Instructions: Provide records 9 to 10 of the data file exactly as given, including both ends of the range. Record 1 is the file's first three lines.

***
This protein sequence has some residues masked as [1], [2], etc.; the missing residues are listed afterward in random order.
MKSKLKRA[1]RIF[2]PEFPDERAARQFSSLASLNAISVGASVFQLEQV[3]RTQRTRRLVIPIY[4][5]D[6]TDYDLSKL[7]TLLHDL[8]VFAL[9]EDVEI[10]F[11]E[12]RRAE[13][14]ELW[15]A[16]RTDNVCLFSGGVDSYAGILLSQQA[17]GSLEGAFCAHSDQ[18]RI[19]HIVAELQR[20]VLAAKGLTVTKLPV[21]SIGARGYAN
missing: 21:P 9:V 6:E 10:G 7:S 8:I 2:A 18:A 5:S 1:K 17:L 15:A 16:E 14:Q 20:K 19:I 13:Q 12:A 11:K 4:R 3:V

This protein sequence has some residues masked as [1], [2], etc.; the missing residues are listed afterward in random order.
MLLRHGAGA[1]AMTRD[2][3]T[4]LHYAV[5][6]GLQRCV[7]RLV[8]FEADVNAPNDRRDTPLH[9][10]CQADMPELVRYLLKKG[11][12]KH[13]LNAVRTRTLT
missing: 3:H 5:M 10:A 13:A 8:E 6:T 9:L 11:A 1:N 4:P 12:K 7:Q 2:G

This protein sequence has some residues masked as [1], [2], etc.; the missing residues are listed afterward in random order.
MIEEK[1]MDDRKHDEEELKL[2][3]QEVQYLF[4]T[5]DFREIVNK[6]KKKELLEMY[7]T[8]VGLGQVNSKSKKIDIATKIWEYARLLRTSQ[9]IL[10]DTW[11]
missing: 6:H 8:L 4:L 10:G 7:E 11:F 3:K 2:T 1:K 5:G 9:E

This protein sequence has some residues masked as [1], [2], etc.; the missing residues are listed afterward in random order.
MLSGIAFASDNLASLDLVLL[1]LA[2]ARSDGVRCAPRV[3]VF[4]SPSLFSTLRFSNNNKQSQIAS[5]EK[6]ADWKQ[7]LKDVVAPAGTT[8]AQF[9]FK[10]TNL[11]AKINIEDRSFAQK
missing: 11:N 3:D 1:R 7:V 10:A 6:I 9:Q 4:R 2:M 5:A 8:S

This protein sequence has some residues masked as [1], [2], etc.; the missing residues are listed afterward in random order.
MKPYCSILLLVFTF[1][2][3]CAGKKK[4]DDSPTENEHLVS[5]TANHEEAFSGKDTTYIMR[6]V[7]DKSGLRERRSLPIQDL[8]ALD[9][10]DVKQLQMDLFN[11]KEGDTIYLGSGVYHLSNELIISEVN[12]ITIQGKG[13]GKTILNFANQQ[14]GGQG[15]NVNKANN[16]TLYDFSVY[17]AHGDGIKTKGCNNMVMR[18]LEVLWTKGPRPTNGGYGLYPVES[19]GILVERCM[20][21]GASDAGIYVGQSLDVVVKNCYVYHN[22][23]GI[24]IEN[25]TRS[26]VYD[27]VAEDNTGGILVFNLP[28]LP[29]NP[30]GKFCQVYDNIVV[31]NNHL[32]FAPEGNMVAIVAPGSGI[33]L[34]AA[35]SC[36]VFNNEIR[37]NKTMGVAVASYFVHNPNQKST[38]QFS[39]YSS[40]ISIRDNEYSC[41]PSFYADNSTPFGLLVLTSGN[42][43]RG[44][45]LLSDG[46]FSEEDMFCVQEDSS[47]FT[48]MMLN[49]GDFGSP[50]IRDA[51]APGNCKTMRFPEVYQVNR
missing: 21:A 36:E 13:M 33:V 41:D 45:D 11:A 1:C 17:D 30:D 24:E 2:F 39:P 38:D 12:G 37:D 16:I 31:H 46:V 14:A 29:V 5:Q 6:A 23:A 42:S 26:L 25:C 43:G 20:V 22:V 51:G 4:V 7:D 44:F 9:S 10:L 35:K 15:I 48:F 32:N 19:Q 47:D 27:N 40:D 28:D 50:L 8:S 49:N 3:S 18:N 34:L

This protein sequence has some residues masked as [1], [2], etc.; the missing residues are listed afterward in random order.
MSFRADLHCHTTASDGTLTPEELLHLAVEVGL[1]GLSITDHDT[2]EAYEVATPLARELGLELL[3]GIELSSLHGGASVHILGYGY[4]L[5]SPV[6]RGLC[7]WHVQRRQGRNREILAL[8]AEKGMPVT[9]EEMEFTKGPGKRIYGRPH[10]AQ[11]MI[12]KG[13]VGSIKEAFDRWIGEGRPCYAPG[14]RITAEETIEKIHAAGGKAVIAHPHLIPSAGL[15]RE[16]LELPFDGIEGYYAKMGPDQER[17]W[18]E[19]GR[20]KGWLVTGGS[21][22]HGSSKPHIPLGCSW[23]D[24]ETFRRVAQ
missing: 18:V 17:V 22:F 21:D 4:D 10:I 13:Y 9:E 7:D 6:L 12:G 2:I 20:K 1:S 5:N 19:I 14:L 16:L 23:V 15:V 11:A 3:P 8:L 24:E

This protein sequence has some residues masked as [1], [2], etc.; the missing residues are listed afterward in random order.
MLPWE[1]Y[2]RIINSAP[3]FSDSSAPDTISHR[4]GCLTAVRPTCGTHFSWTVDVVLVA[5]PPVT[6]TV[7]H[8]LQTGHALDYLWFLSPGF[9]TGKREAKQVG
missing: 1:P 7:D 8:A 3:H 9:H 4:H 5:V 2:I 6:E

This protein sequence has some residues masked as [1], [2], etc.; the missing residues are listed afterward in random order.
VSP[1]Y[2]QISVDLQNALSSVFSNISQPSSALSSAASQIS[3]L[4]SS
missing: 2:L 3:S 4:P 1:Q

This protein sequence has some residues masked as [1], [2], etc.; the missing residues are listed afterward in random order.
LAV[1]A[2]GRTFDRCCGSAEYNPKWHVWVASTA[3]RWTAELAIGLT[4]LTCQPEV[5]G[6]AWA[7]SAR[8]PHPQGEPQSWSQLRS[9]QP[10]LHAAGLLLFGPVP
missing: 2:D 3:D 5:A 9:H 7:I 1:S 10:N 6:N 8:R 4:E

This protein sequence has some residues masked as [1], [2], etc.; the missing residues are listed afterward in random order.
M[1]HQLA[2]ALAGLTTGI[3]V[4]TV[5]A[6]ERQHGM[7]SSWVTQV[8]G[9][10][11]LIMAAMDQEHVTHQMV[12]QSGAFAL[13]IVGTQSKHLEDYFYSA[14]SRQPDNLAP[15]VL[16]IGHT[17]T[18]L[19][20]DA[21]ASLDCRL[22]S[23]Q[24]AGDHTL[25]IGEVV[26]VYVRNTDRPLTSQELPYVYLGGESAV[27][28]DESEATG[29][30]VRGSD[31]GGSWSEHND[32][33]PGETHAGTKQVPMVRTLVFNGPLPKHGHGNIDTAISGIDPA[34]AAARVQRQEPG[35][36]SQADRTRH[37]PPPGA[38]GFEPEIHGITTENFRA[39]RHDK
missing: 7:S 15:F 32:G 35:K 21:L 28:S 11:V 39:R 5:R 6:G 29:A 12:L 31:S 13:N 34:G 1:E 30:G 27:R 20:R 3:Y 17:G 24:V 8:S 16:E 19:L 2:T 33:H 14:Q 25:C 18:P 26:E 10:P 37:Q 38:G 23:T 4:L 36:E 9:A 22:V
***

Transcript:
This protein sequence has some residues masked as [1], [2], etc.; the missing residues are listed afterward in random order.
LAV[1]A[2]GRTFDRCCGSAEYNPKWHVWVASTA[3]RWTAELAIGLT[4]LTCQPEV[5]G[6]AWA[7]SAR[8]PHPQGEPQSWSQLRS[9]QP[10]LHAAGLLLFGPVP
missing: 2:D 3:D 5:A 9:H 7:I 1:S 10:N 6:N 8:R 4:E

This protein sequence has some residues masked as [1], [2], etc.; the missing residues are listed afterward in random order.
M[1]HQLA[2]ALAGLTTGI[3]V[4]TV[5]A[6]ERQHGM[7]SSWVTQV[8]G[9][10][11]LIMAAMDQEHVTHQMV[12]QSGAFAL[13]IVGTQSKHLEDYFYSA[14]SRQPDNLAP[15]VL[16]IGHT[17]T[18]L[19][20]DA[21]ASLDCRL[22]S[23]Q[24]AGDHTL[25]IGEVV[26]VYVRNTDRPLTSQELPYVYLGGESAV[27][28]DESEATG[29][30]VRGSD[31]GGSWSEHND[32][33]PGETHAGTKQVPMVRTLVFNGPLPKHGHGNIDTAISGIDPA[34]AAARVQRQEPG[35][36]SQADRTRH[37]PPPGA[38]GFEPEIHGITTENFRA[39]RHDK
missing: 7:S 15:F 32:G 35:K 21:L 28:S 11:V 39:R 5:R 6:G 29:A 12:L 31:S 13:N 34:G 1:E 30:G 27:R 20:R 3:Y 17:G 24:V 8:S 16:E 19:L 2:T 33:H 14:Q 25:C 18:P 26:E 10:P 37:Q 38:G 23:T 4:L 36:E 9:A 22:V